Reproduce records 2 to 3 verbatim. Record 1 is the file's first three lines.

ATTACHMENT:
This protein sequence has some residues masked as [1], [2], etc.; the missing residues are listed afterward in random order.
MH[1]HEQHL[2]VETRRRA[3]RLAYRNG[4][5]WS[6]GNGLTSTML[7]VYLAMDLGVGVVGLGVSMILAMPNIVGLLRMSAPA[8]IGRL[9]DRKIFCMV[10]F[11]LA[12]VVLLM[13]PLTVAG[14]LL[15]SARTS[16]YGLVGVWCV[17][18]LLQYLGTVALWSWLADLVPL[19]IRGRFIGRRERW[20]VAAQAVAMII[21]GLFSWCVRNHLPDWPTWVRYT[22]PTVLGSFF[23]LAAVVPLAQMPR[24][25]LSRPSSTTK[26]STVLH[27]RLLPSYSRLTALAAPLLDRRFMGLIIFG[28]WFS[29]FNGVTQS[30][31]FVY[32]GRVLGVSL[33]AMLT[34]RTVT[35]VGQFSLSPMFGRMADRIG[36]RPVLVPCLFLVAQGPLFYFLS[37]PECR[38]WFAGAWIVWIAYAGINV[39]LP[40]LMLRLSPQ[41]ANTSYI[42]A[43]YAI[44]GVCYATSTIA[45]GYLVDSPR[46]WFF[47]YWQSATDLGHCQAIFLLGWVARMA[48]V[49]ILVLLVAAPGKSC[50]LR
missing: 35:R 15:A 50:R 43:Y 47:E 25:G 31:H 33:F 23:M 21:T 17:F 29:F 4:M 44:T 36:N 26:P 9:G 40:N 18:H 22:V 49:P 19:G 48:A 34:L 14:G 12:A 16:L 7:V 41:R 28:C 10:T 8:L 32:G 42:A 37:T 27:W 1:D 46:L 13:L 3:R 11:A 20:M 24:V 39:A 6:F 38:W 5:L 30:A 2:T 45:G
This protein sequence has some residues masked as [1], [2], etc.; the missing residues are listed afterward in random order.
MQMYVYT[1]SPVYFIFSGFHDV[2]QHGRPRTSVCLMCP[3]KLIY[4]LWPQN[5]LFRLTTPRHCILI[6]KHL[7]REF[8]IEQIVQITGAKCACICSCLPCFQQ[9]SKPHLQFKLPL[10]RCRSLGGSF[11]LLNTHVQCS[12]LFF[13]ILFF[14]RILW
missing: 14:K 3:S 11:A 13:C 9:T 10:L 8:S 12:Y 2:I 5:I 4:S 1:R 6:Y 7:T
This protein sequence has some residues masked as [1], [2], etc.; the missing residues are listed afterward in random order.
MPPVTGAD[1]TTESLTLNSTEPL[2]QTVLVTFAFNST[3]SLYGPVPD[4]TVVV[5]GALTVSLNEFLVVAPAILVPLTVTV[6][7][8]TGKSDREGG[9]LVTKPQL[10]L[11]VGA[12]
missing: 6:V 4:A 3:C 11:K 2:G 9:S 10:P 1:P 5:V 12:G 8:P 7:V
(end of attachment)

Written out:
This protein sequence has some residues masked as [1], [2], etc.; the missing residues are listed afterward in random order.
MQMYVYT[1]SPVYFIFSGFHDV[2]QHGRPRTSVCLMCP[3]KLIY[4]LWPQN[5]LFRLTTPRHCILI[6]KHL[7]REF[8]IEQIVQITGAKCACICSCLPCFQQ[9]SKPHLQFKLPL[10]RCRSLGGSF[11]LLNTHVQCS[12]LFF[13]ILFF[14]RILW
missing: 14:K 3:S 11:A 13:C 9:T 10:L 8:S 12:Y 2:I 5:I 4:S 1:R 6:Y 7:T
This protein sequence has some residues masked as [1], [2], etc.; the missing residues are listed afterward in random order.
MPPVTGAD[1]TTESLTLNSTEPL[2]QTVLVTFAFNST[3]SLYGPVPD[4]TVVV[5]GALTVSLNEFLVVAPAILVPLTVTV[6][7][8]TGKSDREGG[9]LVTKPQL[10]L[11]VGA[12]
missing: 6:V 4:A 3:C 11:K 2:G 9:S 10:P 1:P 5:V 12:G 8:P 7:V